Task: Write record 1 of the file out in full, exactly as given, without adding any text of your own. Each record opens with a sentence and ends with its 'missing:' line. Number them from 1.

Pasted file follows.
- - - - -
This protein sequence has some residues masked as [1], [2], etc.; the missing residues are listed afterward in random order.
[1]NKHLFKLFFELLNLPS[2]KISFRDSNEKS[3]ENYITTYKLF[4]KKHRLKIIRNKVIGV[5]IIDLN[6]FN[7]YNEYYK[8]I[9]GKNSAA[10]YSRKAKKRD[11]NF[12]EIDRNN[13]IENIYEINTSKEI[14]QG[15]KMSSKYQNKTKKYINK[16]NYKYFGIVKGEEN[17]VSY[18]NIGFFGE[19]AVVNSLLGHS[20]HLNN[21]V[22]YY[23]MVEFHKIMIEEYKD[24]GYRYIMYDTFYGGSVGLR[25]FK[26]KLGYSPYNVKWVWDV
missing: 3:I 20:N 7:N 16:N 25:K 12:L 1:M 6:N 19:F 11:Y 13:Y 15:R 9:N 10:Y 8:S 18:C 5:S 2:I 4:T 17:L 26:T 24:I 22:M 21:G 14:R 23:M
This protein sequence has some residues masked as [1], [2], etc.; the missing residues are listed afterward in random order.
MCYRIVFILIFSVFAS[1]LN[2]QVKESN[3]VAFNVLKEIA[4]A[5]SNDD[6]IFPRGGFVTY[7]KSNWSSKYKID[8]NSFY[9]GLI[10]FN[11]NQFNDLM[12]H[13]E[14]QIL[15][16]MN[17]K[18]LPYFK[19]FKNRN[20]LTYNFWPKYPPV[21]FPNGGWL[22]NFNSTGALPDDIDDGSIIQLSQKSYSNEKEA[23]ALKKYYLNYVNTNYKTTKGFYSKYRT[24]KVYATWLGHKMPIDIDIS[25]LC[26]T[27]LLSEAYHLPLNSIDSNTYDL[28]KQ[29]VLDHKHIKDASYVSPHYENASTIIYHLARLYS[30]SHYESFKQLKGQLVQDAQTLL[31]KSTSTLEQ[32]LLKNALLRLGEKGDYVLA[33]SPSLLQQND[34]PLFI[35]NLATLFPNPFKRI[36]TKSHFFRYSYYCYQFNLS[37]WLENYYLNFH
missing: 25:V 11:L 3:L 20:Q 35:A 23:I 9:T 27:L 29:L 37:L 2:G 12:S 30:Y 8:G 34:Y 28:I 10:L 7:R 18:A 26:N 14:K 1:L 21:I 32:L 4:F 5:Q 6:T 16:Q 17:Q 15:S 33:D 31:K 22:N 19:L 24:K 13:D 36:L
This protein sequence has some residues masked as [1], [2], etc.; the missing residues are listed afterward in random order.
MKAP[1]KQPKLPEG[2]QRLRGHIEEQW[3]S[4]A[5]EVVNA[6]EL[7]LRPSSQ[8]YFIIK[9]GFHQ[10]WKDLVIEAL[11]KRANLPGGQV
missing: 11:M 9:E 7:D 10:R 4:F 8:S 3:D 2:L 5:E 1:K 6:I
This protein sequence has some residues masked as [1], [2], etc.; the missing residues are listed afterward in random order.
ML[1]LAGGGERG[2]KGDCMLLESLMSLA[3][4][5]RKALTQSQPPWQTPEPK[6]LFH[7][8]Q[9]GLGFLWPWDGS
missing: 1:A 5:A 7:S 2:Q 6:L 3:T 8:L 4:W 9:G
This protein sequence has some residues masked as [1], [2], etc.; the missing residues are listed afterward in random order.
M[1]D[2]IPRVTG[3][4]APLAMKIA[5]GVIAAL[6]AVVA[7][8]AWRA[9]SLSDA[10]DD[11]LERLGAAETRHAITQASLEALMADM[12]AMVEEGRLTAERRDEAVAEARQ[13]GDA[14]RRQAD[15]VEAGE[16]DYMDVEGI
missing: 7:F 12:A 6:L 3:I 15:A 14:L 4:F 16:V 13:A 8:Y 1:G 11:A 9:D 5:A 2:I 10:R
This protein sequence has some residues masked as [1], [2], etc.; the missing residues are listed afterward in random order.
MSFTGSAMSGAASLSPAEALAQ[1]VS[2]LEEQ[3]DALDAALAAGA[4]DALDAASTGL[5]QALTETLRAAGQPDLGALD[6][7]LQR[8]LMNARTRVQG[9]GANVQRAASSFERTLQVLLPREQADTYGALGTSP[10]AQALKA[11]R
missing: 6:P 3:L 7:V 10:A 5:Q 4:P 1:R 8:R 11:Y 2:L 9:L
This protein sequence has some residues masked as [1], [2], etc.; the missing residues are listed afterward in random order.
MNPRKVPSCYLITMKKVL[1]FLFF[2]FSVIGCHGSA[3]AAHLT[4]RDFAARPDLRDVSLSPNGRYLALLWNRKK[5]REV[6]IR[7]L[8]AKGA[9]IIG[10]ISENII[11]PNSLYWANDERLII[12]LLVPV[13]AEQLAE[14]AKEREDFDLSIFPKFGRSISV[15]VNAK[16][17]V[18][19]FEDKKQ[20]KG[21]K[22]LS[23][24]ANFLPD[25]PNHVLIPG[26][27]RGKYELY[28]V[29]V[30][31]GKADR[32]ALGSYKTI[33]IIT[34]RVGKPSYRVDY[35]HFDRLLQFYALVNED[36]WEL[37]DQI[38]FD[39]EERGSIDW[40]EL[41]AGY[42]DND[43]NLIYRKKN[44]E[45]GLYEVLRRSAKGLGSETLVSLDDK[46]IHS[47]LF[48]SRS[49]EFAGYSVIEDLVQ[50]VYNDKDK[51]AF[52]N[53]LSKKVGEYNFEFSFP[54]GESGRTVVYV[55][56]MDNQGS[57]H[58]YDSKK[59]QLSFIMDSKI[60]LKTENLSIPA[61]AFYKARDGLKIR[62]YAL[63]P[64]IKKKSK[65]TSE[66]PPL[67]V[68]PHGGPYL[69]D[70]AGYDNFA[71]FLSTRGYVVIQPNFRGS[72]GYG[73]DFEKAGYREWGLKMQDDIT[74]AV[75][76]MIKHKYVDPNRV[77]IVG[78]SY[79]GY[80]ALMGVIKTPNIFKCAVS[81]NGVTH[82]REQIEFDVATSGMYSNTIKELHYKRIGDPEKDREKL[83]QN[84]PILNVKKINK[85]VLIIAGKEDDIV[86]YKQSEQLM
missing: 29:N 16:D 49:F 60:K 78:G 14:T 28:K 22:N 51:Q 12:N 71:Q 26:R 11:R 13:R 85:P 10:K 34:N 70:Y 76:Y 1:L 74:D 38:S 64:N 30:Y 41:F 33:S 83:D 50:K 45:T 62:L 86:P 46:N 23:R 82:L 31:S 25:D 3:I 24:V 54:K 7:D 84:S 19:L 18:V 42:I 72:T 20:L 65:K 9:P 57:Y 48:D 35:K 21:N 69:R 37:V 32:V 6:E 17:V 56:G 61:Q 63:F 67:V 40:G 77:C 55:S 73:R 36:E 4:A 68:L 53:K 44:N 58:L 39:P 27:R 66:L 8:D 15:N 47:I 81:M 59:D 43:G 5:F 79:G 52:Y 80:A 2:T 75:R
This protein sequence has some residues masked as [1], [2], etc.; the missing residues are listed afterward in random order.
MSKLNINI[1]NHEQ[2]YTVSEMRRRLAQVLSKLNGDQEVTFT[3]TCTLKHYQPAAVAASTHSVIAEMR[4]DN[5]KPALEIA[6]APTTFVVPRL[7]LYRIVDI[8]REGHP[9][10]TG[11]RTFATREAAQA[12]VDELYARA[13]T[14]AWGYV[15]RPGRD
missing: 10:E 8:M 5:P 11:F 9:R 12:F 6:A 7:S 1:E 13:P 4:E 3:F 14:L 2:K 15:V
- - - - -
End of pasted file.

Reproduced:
This protein sequence has some residues masked as [1], [2], etc.; the missing residues are listed afterward in random order.
[1]NKHLFKLFFELLNLPS[2]KISFRDSNEKS[3]ENYITTYKLF[4]KKHRLKIIRNKVIGV[5]IIDLN[6]FN[7]YNEYYK[8]I[9]GKNSAA[10]YSRKAKKRD[11]NF[12]EIDRNN[13]IENIYEINTSKEI[14]QG[15]KMSSKYQNKTKKYINK[16]NYKYFGIVKGEEN[17]VSY[18]NIGFFGE[19]AVVNSLLGHS[20]HLNN[21]V[22]YY[23]MVEFHKIMIEEYKD[24]GYRYIMYDTFYGGSVGLR[25]FK[26]KLGYSPYNVKWVWDV
missing: 3:I 20:N 7:N 16:N 25:K 12:L 1:M 6:N 19:F 11:Y 13:Y 15:R 9:N 10:Y 8:S 18:C 5:S 2:I 4:T 17:L 26:T 24:I 22:M 21:G 14:R 23:M